There’s been plenty of measured, intelligent discourse on this blog regarding last weekend’s loss to the Cavaliers of the University of Virginia. This will not be that. If you’re here for smart folks making cogent points about the North Carolina football team, allow me to recommend this piece, in which Evan breaks down what may be that special something against the team from Durham on Saturday. Or maybe this one is more your speed, in which Michael breaks down precisely what it was that made one of the Cavaliers’ linebackers so hard to handle. There’s really great, informative writing being done by very insightful people elsewhere across this blog.
Like I said, this is not that. In this house, correlation and causation are inseparable, and we overreact to weird patterns in a very weird football season. We make half-joking assertions, expecting to shrug it off if we’re wrong and posture as sages if we’re proven right. We cheer for the Tar Heels, of course, but we also know that college sports are the most wonderful kind of stupid, and college football can be more stupid than most.
With all of that caveat behind us, allow me to introduce you to the possum theory.
My father was a triple option quarterback in high school, what had to have been three or four hundred years ago now. By all (his own) accounts, his team was good, but only barely finished above .500 in his senior season. In between remembrances of perfectly-timed pitches to a halfback and the rare touchdown pass, he once dropped some knowledge on me that I have never forgotten.
“Max,” he said, “we were just like possums—great at home, but got killed on the road.”
As I watched the last seconds drain off the clock in Charlottesville last Saturday, I found myself reflecting on this particular bit, mulling it over without really knowing why it had popped into my head. Watching my Tar Heels lose always stings, but there was something else nudging in the back of my mind, the subconscious place in my brain where my father’s wisdom lives. I reflected on Carolina’s season thus far, lamenting the two nigh-inexplicable blights that now mar the record of my beloved team. That got me wondering; what if these losses weren’t inexplicable after all? What if they were actually downright explicable?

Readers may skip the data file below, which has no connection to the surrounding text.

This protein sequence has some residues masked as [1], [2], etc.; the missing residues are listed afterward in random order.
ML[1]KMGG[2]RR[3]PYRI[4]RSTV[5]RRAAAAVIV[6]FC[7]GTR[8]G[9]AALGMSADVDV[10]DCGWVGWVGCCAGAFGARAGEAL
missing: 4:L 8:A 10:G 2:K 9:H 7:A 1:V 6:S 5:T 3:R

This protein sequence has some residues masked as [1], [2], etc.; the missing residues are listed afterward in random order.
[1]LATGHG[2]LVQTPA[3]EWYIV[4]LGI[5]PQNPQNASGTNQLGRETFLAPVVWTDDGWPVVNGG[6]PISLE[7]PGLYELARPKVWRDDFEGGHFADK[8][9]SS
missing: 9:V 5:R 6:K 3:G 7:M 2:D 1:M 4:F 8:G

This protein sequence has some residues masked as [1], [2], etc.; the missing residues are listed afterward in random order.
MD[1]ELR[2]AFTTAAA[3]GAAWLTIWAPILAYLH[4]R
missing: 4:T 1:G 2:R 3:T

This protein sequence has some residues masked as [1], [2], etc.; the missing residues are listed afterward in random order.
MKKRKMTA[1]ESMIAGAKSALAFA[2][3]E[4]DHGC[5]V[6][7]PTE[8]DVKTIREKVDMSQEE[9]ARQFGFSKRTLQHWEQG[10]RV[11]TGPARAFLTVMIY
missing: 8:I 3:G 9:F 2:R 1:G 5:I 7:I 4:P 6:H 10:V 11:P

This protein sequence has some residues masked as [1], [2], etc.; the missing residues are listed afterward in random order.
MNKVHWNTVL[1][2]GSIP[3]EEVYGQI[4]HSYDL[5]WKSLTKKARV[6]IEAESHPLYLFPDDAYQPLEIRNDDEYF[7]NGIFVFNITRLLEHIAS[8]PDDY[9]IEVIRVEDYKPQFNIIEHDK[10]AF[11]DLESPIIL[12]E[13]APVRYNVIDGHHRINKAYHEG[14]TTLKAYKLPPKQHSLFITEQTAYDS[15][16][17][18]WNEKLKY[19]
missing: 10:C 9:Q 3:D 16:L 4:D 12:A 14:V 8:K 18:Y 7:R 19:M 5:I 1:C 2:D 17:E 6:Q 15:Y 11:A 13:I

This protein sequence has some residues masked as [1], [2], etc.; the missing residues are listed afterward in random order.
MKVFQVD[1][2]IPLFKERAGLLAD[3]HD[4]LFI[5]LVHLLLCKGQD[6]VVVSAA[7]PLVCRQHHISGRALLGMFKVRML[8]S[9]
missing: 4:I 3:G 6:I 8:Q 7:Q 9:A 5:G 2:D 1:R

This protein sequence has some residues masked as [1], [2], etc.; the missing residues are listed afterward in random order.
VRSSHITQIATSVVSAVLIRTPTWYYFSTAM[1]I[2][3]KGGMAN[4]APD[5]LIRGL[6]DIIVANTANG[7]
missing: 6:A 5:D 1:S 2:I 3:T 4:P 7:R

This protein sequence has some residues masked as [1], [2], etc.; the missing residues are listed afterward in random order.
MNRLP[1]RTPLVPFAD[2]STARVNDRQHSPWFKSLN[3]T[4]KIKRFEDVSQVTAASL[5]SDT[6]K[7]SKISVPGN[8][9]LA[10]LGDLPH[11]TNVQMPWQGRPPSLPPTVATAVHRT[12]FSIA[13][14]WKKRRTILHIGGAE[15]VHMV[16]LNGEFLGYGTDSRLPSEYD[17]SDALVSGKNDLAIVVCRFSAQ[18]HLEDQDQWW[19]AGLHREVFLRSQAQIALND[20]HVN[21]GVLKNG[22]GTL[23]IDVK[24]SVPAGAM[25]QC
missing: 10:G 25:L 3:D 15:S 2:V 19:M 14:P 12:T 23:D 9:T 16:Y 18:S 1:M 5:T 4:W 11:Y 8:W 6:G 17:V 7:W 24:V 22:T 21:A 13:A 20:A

Recall, if you will (although I understand if it’s still a little raw), that the Heels took an undefeated record and a top-5 ranking into a road game against a struggling Florida State squad in Tallahassee, and fell short in a late-game comeback bid. The other loss, fresher and maybe even more painful, is the aforementioned loss to the Cavaliers in Charlottesville.
I fear that this iteration of the team from Chapel Hill is like the North Iredell High School Raiders of yesteryear—possums, all the way down.
The more astute among us may recall another road game, earlier in the year after a virus-mandated lull. The Heels packed up their #12 ranking and headed up to Massachusetts for a tilt against an unproven Boston College squad. I admittedly missed this game when I first came up with the conceit for this post, and worried that it would poke a furry, marsupial hole in my possum theory. But then I realized—not all possums that wander the road are lost. I always do my best to stop for the little rat-tailed rascals, so I know for a fact that I’ve seen a few of those lovely little trash beasts safely across a moonlit highway.
The Heels barely escaped their jaunt to Chestnut Hill, scraping by 26-22. Since then, though, the possum theory has held. I see no reason it would change. To that end, let me be the first to console the Heels faithful regarding a tough loss on the road in Durham tomorrow.
Perhaps the preordained win over Notre Dame on Black Friday will help remove the sting.